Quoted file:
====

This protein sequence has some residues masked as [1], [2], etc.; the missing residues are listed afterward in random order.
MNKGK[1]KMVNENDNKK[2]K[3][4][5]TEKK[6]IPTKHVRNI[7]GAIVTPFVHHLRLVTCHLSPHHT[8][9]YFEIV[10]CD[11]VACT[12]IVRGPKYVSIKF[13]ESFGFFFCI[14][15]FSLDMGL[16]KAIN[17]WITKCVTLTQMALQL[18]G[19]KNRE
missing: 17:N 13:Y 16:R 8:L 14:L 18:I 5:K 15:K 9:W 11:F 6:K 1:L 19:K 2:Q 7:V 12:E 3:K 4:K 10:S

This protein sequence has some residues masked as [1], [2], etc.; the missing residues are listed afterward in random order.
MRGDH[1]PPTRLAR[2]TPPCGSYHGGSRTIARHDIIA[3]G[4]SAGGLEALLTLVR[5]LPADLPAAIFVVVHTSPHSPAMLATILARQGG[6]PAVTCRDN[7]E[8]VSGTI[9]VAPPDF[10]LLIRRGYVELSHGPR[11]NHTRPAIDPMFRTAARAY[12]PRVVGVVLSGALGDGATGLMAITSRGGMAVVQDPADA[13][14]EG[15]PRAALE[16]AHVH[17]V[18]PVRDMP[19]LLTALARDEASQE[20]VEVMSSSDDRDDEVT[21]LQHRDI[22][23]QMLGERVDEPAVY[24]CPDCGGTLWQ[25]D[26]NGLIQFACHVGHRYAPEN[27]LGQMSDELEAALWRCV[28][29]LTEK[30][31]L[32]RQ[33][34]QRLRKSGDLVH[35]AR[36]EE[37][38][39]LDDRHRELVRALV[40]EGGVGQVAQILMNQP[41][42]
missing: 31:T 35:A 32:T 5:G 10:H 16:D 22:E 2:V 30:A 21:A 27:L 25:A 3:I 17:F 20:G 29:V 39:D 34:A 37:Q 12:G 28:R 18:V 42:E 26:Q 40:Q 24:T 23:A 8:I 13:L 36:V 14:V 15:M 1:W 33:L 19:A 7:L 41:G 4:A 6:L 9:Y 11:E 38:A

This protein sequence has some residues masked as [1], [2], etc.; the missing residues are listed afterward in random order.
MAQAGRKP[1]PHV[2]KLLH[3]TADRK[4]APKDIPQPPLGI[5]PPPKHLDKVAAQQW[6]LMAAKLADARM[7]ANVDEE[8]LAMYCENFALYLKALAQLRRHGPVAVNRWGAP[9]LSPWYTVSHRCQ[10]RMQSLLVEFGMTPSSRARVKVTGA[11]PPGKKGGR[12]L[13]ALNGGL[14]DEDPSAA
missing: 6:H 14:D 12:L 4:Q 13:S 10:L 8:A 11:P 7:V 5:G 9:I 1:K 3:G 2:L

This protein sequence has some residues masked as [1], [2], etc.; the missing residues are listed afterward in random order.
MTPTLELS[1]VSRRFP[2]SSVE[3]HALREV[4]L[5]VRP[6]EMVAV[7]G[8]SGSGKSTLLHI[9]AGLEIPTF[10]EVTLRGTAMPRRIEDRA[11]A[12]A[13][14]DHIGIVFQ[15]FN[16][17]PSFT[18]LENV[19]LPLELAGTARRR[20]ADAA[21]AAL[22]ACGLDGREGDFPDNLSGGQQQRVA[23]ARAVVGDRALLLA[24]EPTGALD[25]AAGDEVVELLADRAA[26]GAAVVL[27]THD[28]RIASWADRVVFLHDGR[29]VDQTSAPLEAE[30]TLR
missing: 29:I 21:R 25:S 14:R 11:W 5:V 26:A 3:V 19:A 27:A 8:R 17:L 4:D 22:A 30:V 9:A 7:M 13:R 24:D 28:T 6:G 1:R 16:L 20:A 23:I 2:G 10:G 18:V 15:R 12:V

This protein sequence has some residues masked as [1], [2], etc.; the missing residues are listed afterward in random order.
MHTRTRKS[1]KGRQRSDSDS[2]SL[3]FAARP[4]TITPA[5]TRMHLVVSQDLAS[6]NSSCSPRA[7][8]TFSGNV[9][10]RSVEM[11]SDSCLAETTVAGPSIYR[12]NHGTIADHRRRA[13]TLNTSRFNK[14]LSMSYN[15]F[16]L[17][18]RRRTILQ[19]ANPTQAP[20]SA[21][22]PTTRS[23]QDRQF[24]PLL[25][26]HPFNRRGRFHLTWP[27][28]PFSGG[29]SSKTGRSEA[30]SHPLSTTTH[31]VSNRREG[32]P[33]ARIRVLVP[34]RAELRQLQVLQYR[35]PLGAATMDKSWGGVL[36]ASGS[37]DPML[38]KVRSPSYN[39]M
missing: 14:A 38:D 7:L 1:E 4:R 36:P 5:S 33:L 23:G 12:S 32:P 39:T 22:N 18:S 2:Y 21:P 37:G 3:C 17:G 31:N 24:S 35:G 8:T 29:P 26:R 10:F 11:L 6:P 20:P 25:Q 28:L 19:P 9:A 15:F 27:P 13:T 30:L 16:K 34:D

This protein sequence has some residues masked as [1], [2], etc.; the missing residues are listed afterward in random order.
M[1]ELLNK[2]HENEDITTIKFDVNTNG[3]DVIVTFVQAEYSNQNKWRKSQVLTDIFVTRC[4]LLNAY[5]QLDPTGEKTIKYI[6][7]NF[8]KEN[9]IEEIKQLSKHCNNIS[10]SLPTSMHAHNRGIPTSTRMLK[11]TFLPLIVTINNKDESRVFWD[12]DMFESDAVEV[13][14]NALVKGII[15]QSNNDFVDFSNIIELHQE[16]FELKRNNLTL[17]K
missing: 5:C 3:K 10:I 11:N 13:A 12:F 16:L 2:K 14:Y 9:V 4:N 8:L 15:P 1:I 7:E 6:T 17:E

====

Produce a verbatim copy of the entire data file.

This protein sequence has some residues masked as [1], [2], etc.; the missing residues are listed afterward in random order.
MNKGK[1]KMVNENDNKK[2]K[3][4][5]TEKK[6]IPTKHVRNI[7]GAIVTPFVHHLRLVTCHLSPHHT[8][9]YFEIV[10]CD[11]VACT[12]IVRGPKYVSIKF[13]ESFGFFFCI[14][15]FSLDMGL[16]KAIN[17]WITKCVTLTQMALQL[18]G[19]KNRE
missing: 17:N 13:Y 16:R 8:L 14:L 18:I 5:K 15:K 9:W 11:F 6:K 1:L 19:K 2:Q 7:V 12:E 3:K 4:K 10:S

This protein sequence has some residues masked as [1], [2], etc.; the missing residues are listed afterward in random order.
MRGDH[1]PPTRLAR[2]TPPCGSYHGGSRTIARHDIIA[3]G[4]SAGGLEALLTLVR[5]LPADLPAAIFVVVHTSPHSPAMLATILARQGG[6]PAVTCRDN[7]E[8]VSGTI[9]VAPPDF[10]LLIRRGYVELSHGPR[11]NHTRPAIDPMFRTAARAY[12]PRVVGVVLSGALGDGATGLMAITSRGGMAVVQDPADA[13][14]EG[15]PRAALE[16]AHVH[17]V[18]PVRDMP[19]LLTALARDEASQE[20]VEVMSSSDDRDDEVT[21]LQHRDI[22][23]QMLGERVDEPAVY[24]CPDCGGTLWQ[25]D[26]NGLIQFACHVGHRYAPEN[27]LGQMSDELEAALWRCV[28][29]LTEK[30][31]L[32]RQ[33][34]QRLRKSGDLVH[35]AR[36]EE[37][38][39]LDDRHRELVRALV[40]EGGVGQVAQILMNQP[41][42]
missing: 31:T 35:A 32:T 5:G 10:H 16:D 22:E 2:V 30:A 21:A 27:L 25:A 3:I 17:F 20:G 29:V 39:D 34:A 37:Q 12:G 28:R 18:V 42:E 26:Q 40:Q 24:T 23:A 8:I 13:L 36:V 14:V 15:M 1:W 33:L 19:A 7:L 41:G 4:A 6:L 9:Y 11:E 38:A

This protein sequence has some residues masked as [1], [2], etc.; the missing residues are listed afterward in random order.
MAQAGRKP[1]PHV[2]KLLH[3]TADRK[4]APKDIPQPPLGI[5]PPPKHLDKVAAQQW[6]LMAAKLADARM[7]ANVDEE[8]LAMYCENFALYLKALAQLRRHGPVAVNRWGAP[9]LSPWYTVSHRCQ[10]RMQSLLVEFGMTPSSRARVKVTGA[11]PPGKKGGR[12]L[13]ALNGGL[14]DEDPSAA
missing: 6:H 14:D 12:L 4:Q 13:S 10:L 8:A 11:P 7:V 5:G 9:I 1:K 3:G 2:L

This protein sequence has some residues masked as [1], [2], etc.; the missing residues are listed afterward in random order.
MTPTLELS[1]VSRRFP[2]SSVE[3]HALREV[4]L[5]VRP[6]EMVAV[7]G[8]SGSGKSTLLHI[9]AGLEIPTF[10]EVTLRGTAMPRRIEDRA[11]A[12]A[13][14]DHIGIVFQ[15]FN[16][17]PSFT[18]LENV[19]LPLELAGTARRR[20]ADAA[21]AAL[22]ACGLDGREGDFPDNLSGGQQQRVA[23]ARAVVGDRALLLA[24]EPTGALD[25]AAGDEVVELLADRAA[26]GAAVVL[27]THD[28]RIASWADRVVFLHDGR[29]VDQTSAPLEAE[30]TLR
missing: 29:I 21:R 25:S 14:R 11:W 5:V 26:A 3:V 19:A 27:A 8:R 17:L 4:D 22:A 30:V 9:A 7:M 13:R 24:D 28:T 6:G 1:R 16:L 20:A 23:I 2:G 10:G 18:V 15:R 12:V

This protein sequence has some residues masked as [1], [2], etc.; the missing residues are listed afterward in random order.
MHTRTRKS[1]KGRQRSDSDS[2]SL[3]FAARP[4]TITPA[5]TRMHLVVSQDLAS[6]NSSCSPRA[7][8]TFSGNV[9][10]RSVEM[11]SDSCLAETTVAGPSIYR[12]NHGTIADHRRRA[13]TLNTSRFNK[14]LSMSYN[15]F[16]L[17][18]RRRTILQ[19]ANPTQAP[20]SA[21][22]PTTRS[23]QDRQF[24]PLL[25][26]HPFNRRGRFHLTWP[27][28]PFSGG[29]SSKTGRSEA[30]SHPLSTTTH[31]VSNRREG[32]P[33]ARIRVLVP[34]RAELRQLQVLQYR[35]PLGAATMDKSWGGVL[36]ASGS[37]DPML[38]KVRSPSYN[39]M
missing: 14:A 38:D 7:L 1:E 4:R 36:P 5:S 33:L 23:G 12:S 32:P 39:T 22:N 18:S 2:Y 21:P 37:G 3:C 17:G 31:N 24:S 35:G 8:T 29:P 26:R 10:F 11:L 6:P 20:P 25:Q 28:L 19:P 9:A 15:F 27:P 13:T 30:L 16:K 34:D

This protein sequence has some residues masked as [1], [2], etc.; the missing residues are listed afterward in random order.
M[1]ELLNK[2]HENEDITTIKFDVNTNG[3]DVIVTFVQAEYSNQNKWRKSQVLTDIFVTRC[4]LLNAY[5]QLDPTGEKTIKYI[6][7]NF[8]KEN[9]IEEIKQLSKHCNNIS[10]SLPTSMHAHNRGIPTSTRMLK[11]TFLPLIVTINNKDESRVFWD[12]DMFESDAVEV[13][14]NALVKGII[15]QSNNDFVDFSNIIELHQE[16]FELKRNNLTL[17]K
missing: 5:C 3:K 10:I 11:N 13:A 12:F 16:L 2:K 14:Y 9:V 4:N 8:L 15:P 1:I 7:E 6:T 17:E